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General Motors, Opel To Detail Restructuring Plan

Automaker and its subsidiary said they would provide the German government more information regarding their restructuring plans in hopes of securing government aid.

BERLIN (AP) -- General Motors Corp. and its subsidiary Adam Opel AG said Friday they would provide the German government more information regarding restructuring plans in hopes of securing government financial help.

After a meeting between officials from GM, Opel and the government at the Chancellery in Berlin on Friday, the companies were asked to provide more information on a number of still-open questions regarding plans to make Opel viable -- a process officials said could take weeks.

"We had an open, good and constructive conversation with the General Motors management," German economic minister Karl-Theodor zu Guttenberg said after the hour-long meeting. "The federal government will review all recommendations that come forward."

"It's a matter of reason that we don't want to make any hasty decisions, but that we make a decision on a plausible basis," zu Guttenberg said. "We all agreed that we are now talking about a process, one that could take weeks."

Opel is hoping to secure at least euro3 billion ($3.8 billion) from the government, and more independence from its American parent.

Guttenberg said that GM has to clarify issues at headquarters in Detroit and that the company is also in close contact with the government in Washington regarding similar issues.

Guttenberg said it was "very important" that the affected workers know that the government will do what's possible, "reviewing the plausibility of all recommendations."

After the meeting, GM Europe President and Opel Supervisory Board Chief, Carl-Peter Forster said GM and Opel would do everything to get Berlin the requested information. He said the issues were technical, rather than political, without being specific.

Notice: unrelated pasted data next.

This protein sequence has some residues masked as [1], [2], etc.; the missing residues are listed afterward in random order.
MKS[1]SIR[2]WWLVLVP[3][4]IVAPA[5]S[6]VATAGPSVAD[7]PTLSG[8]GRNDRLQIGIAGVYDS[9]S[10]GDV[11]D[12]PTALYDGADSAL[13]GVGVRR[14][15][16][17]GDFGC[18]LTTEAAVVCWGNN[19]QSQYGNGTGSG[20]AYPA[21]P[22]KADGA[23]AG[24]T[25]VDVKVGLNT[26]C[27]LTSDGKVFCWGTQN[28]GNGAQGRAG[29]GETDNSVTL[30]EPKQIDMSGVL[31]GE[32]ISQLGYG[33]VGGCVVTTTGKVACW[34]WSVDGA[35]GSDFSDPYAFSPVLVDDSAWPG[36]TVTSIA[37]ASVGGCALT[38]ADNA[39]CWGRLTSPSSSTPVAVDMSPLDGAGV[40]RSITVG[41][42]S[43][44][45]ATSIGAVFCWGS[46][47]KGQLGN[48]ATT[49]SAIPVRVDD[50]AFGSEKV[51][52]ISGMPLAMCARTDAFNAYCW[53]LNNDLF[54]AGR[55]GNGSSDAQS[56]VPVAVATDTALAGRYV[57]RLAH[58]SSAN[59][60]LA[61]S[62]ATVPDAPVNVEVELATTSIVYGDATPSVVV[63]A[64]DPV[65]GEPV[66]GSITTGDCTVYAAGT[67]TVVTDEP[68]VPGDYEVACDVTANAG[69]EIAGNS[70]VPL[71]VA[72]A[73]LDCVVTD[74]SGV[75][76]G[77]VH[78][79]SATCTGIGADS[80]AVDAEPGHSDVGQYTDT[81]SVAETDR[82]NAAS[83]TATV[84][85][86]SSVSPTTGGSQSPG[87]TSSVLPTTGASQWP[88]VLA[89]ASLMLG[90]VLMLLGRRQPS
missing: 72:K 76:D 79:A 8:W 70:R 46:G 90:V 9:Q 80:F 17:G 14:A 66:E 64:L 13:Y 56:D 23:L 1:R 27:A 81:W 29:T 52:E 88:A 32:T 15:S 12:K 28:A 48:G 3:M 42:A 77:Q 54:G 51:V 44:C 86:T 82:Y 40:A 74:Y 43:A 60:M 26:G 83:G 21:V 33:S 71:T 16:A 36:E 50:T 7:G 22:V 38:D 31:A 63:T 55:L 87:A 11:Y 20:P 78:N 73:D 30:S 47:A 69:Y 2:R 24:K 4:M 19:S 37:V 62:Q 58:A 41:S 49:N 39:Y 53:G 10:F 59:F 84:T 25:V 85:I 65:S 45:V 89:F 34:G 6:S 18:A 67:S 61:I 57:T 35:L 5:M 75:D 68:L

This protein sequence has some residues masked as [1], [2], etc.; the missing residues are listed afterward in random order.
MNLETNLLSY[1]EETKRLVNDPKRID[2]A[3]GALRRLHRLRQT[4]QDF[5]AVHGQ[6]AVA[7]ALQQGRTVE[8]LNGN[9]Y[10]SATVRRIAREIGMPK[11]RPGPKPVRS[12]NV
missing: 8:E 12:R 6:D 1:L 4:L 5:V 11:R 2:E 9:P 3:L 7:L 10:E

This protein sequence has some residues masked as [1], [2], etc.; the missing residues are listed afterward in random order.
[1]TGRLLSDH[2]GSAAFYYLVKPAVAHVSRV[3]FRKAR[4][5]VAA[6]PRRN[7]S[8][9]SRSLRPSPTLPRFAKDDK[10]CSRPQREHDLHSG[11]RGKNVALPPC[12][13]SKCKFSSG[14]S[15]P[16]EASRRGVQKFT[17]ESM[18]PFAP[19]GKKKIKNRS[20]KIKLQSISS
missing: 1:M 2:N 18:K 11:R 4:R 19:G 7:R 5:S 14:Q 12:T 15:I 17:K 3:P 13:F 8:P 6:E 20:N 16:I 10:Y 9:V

"It's completely clear to us that we're dealing with very complicated material here and a lot of detailed questions that we will answer, here in Europe, but especially in the U.S.," Forster said.

"There are a lot of questions to be answered so the concept is truly strong and secure. It's clear to us that this will take some time."

Industrial union IG Metall called the government's inaction on the GM matter a sorry story, and its response to the financial crisis insufficient.

"Fifty politicians in Berlin have Opel's future concept in their hands, though it seems only a few have read it in full up until now," Armin Schild, an IG Metall district director told the AP.

"GM Management made mistakes in the communication of the restructuring concept, but (the government) made a huge mistake: They've documented their ineptitude to handle the economic crisis," Schild said. "That's a tragedy."

At a later government press conference, Chancellor Angela Merkel's spokesman Ulrich Wilhelm said that Berlin was waiting to see what steps the U.S. government would take regarding GM.

"Detroit also needs to do its part," Wilhelm told reporters in Berlin.

Germany's daily Bild newspaper reported Friday that GM had given Opel patent rights to the U.S. government in return for financial support. The report cited German government sources, though Wilhelm wouldn't comment on the matter, only saying it was an issue for GM and for the U.S. government.

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